Texas Southern University Founders’ Day

On September 19, Texas Southern University honored one of its important figures and alumni on the 87th annual Founders’ Day ceremony in the auditorium.

There were many founders, Barbara Jordan included, but the ceremony’s main focus was former Congressman George Thomas “Mickey” Leland.

Upon receiving his Bachelor’s degree and, soon after, a doctorate degree from Texas Southern University, Leland was not only a good person known to help others in need, he also got elected to Congress in the House of Representatives.

During his tenure, he was an activist for the people in poverty and the hungry in both the U.S. and the world.

One of the speakers at the ceremony said that to “build a bridge, you have to take the first step.”

This same quote implies the way Leland approached his plan to help the world with the problems it was facing and provided great service to all those who and wherever he went.

When he passed away in 1989, he became recognized as one of the most influential notables of TSU, later being honored on Founders’ Day.

An airport terminal in Texas is among the many things made in his name.

Many of Leland’s similarities are also those of his good friend, Gene Locke.

Locke, now a Texas attorney, spoke about his late friend at the ceremony and some of the things crucial to those attending about the opportunities.

Locke said “Opportunities are going to come.”

Leland had a vision and, when the opportunity came, he took it.

Not only did he and Locke take the opportunities that came, they were able to accomplish them due to a “successful attitude.”

A takeaway from Locke’s speech is whatever we want to do in life, we must have a successful attitude and also be prepared when the opportunity comes.

Leland and Locke did exactly just that while Locke gave his amazing speech during the ceremony.

After the ceremony, many of the students agreed on its presentation.

One of them said that it was “impactful” , “powerful”, and what she took away from it was that the only one who holds you back from what you want to do in life is you, nobody else.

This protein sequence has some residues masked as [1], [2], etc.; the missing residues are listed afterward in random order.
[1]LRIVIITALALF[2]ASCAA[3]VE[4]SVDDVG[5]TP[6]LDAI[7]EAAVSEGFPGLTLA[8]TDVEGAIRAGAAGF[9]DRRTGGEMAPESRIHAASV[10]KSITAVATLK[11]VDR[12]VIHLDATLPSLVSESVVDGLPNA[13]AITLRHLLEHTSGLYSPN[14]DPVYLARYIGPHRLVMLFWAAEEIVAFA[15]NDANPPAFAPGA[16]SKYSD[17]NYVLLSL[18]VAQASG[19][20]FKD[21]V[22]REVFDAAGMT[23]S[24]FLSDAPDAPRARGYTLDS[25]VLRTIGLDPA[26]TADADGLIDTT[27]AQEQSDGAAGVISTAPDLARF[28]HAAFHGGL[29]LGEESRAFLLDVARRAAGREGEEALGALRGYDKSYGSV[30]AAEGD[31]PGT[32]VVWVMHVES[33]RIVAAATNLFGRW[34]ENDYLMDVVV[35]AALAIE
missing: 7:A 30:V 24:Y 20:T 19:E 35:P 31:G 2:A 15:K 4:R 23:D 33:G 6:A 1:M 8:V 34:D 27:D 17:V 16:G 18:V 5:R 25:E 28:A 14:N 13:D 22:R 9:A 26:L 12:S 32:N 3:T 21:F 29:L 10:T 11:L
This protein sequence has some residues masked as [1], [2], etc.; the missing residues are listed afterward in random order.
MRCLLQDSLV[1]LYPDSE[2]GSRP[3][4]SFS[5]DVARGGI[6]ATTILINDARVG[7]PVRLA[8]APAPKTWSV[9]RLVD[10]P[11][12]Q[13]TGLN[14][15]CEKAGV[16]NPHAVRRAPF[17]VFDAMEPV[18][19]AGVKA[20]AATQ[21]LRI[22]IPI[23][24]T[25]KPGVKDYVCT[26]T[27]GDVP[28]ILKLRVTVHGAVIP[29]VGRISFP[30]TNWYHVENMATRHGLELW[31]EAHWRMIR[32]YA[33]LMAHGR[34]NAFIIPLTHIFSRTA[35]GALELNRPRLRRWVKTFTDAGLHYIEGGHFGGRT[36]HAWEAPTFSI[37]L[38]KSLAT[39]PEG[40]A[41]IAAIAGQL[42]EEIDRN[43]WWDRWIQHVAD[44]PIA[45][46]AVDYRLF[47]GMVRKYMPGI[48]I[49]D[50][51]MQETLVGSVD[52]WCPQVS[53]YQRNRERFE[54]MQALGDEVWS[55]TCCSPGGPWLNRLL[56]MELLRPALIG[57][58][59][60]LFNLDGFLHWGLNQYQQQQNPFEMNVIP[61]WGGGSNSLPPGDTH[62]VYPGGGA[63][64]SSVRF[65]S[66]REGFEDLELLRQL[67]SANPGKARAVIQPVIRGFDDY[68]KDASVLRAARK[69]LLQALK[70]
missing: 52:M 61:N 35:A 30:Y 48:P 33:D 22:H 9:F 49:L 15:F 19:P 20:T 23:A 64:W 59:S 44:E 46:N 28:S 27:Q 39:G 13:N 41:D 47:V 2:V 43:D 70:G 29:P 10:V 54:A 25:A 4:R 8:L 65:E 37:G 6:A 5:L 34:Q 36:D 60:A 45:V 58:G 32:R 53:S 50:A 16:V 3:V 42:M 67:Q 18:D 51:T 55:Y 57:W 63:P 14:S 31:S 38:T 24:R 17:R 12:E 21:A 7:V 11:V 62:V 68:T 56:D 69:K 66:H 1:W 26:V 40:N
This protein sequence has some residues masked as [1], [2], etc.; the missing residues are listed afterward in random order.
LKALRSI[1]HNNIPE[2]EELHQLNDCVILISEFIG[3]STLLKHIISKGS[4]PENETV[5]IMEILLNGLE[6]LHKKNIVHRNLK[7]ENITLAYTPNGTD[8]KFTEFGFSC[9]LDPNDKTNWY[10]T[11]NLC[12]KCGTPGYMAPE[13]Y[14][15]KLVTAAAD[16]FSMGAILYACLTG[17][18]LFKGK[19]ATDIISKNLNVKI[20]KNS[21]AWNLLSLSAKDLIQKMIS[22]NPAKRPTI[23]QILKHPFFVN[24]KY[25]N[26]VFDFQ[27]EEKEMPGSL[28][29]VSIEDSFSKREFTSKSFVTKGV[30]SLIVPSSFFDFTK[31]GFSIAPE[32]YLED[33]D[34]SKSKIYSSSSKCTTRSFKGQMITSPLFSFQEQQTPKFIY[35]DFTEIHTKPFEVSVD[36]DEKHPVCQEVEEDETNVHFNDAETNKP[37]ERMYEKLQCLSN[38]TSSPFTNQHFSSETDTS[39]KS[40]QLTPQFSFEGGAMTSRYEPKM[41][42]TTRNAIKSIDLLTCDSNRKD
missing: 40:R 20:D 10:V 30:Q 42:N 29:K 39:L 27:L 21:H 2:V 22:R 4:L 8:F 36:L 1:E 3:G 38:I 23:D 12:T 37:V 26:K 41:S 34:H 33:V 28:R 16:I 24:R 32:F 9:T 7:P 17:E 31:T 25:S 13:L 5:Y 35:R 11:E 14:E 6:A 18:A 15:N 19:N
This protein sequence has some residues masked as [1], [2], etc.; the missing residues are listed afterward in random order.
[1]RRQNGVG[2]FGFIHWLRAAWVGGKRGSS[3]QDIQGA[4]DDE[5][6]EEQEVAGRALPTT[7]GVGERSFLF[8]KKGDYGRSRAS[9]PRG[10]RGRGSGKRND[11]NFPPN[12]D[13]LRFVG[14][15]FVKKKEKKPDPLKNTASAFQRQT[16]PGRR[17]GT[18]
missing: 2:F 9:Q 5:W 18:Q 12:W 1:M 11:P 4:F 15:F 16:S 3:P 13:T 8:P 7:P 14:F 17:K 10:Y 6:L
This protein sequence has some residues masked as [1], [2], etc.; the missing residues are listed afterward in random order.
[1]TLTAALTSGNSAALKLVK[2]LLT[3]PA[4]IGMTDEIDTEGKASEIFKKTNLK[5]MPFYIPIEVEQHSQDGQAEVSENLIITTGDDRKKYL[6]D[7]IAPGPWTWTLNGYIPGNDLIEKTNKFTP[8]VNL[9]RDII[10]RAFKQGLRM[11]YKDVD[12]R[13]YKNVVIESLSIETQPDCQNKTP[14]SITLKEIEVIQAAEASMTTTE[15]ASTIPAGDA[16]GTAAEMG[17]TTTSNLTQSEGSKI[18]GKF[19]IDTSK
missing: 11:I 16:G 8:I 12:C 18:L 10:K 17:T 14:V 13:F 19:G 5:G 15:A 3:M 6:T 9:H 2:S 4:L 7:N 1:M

Another student said the ceremony was “eye-opening” and also said “no matter” your descriptions or qualities, you can do what you want in life.

One other from the school’s choir said the ceremony was “good” and “at TSU you make your decisions” on what you want to achieve success.

Another student said the ceremony could have been “more directed”, but it was “motivational”.

Another student I interviewed said the ceremony was “interesting” all throughout, then said to “have an attitude” when speaking on what he took away from the ceremony itself.

Most of these students interviewed after the ceremony have all agreed on something after it concluded.

This ceremony is definitely one to remember, where a very good speech on Locke’s late friend who, again, became recognized as TSU’s historic figures and one of the founders of this university.

TSU Auditorium

The Ideal Texas Southern University Student


Her goal when she started four years ago in college was to graduate with honors.

Now she is awaiting the month of May as graduation is inching closer. Soon she is on her way to obtaining her degree and the very goal she set is now a reality. A goal set by Texas Southern University (TSU) student Kendra Pete.

Kendra, a senior and journalism major, is one to balance her things in life and as a student. In college, she does everything the average college student does, only to go beyond average. She does her best to attend every class day. When there are assignments colliding with projects, she manages and plans out what is due and what has to be done, which is honor-student material and she happens to be one, as a matter of fact. She is also a member of The National Society of Collegiate Scholars. Kendra, because of how she performs in college, is considered as the ideal TSU student.

Kendra describes an ideal TSU student as “a highly, self-motivated individual who sets goals and accomplishes them.”

In addition, Kendra said that an ideal TSU student also “utilizes their resources such as textbooks, teachers, and the library.”

Resources are there when a student needs them. Kendra is that type to seize those resources given if and when she needs that extra help.

She believes that she sets an example to other students.

“I have always been the type of person to take care of my business.”